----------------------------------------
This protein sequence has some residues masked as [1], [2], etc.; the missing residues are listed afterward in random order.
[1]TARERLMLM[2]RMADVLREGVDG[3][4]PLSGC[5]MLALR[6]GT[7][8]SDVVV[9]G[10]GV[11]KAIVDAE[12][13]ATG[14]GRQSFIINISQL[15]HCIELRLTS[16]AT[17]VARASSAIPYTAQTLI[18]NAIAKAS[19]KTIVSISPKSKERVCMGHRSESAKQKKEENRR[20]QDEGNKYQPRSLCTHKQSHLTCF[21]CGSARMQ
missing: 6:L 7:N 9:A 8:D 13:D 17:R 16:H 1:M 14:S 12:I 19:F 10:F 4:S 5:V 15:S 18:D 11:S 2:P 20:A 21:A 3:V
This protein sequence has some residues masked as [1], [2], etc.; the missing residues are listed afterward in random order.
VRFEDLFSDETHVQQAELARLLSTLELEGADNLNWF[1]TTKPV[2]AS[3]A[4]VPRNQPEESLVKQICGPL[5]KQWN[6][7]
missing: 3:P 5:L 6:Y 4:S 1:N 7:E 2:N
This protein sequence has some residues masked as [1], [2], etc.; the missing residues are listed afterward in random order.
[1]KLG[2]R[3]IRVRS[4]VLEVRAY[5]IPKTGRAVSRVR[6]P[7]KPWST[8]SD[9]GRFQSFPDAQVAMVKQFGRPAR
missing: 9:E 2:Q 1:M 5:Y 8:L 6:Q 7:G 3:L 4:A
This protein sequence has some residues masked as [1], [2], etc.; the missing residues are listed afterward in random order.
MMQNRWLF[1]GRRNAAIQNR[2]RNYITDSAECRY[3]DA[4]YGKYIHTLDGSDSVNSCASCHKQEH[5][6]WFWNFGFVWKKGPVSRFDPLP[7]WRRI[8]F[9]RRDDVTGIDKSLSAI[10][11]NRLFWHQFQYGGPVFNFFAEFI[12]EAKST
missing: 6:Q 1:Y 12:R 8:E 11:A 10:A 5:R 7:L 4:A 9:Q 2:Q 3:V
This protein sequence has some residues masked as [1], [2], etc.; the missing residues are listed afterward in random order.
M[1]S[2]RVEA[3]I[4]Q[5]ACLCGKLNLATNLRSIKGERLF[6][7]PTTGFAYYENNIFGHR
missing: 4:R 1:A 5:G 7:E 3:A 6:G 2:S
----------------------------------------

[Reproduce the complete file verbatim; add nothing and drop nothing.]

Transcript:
This protein sequence has some residues masked as [1], [2], etc.; the missing residues are listed afterward in random order.
[1]TARERLMLM[2]RMADVLREGVDG[3][4]PLSGC[5]MLALR[6]GT[7][8]SDVVV[9]G[10]GV[11]KAIVDAE[12][13]ATG[14]GRQSFIINISQL[15]HCIELRLTS[16]AT[17]VARASSAIPYTAQTLI[18]NAIAKAS[19]KTIVSISPKSKERVCMGHRSESAKQKKEENRR[20]QDEGNKYQPRSLCTHKQSHLTCF[21]CGSARMQ
missing: 6:L 7:N 9:A 8:D 13:D 17:R 16:H 1:M 14:S 12:I 19:F 10:F 4:S 5:V 15:S 18:D 11:S 2:P 20:A 21:A 3:V
This protein sequence has some residues masked as [1], [2], etc.; the missing residues are listed afterward in random order.
VRFEDLFSDETHVQQAELARLLSTLELEGADNLNWF[1]TTKPV[2]AS[3]A[4]VPRNQPEESLVKQICGPL[5]KQWN[6][7]
missing: 3:P 5:L 6:Y 4:S 1:N 7:E 2:N
This protein sequence has some residues masked as [1], [2], etc.; the missing residues are listed afterward in random order.
[1]KLG[2]R[3]IRVRS[4]VLEVRAY[5]IPKTGRAVSRVR[6]P[7]KPWST[8]SD[9]GRFQSFPDAQVAMVKQFGRPAR
missing: 9:E 2:Q 1:M 5:Y 8:L 6:Q 7:G 3:L 4:A
This protein sequence has some residues masked as [1], [2], etc.; the missing residues are listed afterward in random order.
MMQNRWLF[1]GRRNAAIQNR[2]RNYITDSAECRY[3]DA[4]YGKYIHTLDGSDSVNSCASCHKQEH[5][6]WFWNFGFVWKKGPVSRFDPLP[7]WRRI[8]F[9]RRDDVTGIDKSLSAI[10][11]NRLFWHQFQYGGPVFNFFAEFI[12]EAKST
missing: 6:Q 1:Y 12:R 8:E 11:A 10:A 5:R 7:L 4:A 9:Q 2:Q 3:V
This protein sequence has some residues masked as [1], [2], etc.; the missing residues are listed afterward in random order.
M[1]S[2]RVEA[3]I[4]Q[5]ACLCGKLNLATNLRSIKGERLF[6][7]PTTGFAYYENNIFGHR
missing: 4:R 1:A 5:G 7:E 3:A 6:G 2:S